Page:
For interoperability between medical devices to become a reality, providers have to be the ones to ask that integration be a requirement, according to Joseph Smith, M.D., chief medical and science officer at the West Health Institute.
San Diego-based West Health is leading a push for a common language for medical devices; and through a grant from the Gary and Mary West Foundation it created the Center for Medical Interoperability in 2013.
"We've asked the FDA to issue draft guidelines on what interoperability should look like," Smith tells the San Diego Union-Tribune in an interview. "They've said they would, and at this point, they're about six months late."
Vendors are seeing the benefits of interoperability and are beginning to integrate their own product lines, he adds. At the same time, many don't talk to each other because it won't benefit their business; currently, by not having devices that talk to others, vendors retain their competitive advantage.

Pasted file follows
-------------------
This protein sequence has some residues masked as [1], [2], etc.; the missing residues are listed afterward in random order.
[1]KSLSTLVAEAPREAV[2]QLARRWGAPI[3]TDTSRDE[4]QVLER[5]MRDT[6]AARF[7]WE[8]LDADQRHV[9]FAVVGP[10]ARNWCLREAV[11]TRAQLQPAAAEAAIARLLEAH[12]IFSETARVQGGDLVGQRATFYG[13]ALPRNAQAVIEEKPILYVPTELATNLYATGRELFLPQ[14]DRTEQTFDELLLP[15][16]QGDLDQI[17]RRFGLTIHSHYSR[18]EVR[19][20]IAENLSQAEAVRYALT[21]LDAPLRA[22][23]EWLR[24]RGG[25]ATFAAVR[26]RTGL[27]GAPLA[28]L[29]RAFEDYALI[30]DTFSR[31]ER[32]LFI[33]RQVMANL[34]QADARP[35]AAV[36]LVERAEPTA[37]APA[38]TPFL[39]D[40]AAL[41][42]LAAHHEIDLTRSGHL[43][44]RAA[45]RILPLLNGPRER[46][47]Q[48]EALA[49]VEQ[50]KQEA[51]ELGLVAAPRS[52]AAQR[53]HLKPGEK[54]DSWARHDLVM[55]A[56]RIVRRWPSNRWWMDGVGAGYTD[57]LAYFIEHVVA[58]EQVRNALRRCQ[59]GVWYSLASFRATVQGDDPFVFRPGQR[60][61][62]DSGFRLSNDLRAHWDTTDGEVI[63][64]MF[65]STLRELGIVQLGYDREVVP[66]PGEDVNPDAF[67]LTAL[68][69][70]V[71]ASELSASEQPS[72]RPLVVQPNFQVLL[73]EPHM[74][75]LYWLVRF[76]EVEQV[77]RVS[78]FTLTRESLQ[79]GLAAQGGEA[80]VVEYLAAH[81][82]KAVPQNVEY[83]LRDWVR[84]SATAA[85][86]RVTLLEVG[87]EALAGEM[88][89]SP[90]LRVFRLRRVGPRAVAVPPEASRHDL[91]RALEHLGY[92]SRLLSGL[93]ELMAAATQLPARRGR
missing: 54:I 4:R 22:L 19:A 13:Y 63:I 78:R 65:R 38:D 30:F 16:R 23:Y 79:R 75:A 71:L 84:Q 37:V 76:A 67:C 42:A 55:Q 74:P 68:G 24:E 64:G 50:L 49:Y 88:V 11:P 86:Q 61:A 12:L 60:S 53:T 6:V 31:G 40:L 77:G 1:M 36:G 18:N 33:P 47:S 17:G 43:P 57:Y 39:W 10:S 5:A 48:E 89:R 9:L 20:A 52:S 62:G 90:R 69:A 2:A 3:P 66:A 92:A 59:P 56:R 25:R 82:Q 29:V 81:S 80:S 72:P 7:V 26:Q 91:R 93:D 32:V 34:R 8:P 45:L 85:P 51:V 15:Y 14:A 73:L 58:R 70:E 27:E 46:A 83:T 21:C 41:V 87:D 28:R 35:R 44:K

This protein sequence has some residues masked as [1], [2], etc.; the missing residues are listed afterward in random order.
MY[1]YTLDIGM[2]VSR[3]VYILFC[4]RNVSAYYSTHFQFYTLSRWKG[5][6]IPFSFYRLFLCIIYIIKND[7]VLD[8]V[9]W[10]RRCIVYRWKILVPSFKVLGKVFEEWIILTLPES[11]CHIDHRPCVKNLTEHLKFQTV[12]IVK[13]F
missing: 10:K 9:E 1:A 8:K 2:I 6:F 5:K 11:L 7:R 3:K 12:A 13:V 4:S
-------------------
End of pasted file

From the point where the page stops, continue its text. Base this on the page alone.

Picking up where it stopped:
To that end, Smith says, it's up to the providers to push for change.
"If the big systems start saying, 'We'll only buy stuff if it interoperates,' then you will start to see change happen more rapidly," he says.
Some in the industry, including execs at West Health, have been calling for device interoperability to be a priority in the industry for years.
The Office of the National Coordinator for Health IT, earlier this year, released a shared nationwide roadmap for interoperability. Along with the roadmap, ONC also released a draft of 2015 Interoperability Standards Advisory, which "represents ONC's assessment of the best available standards and implementation specifications for clinical health information interoperability as of December 2014."
However, while there's been considerable interest in expanding the scope of the advisory, there has been very little consistency regarding how.
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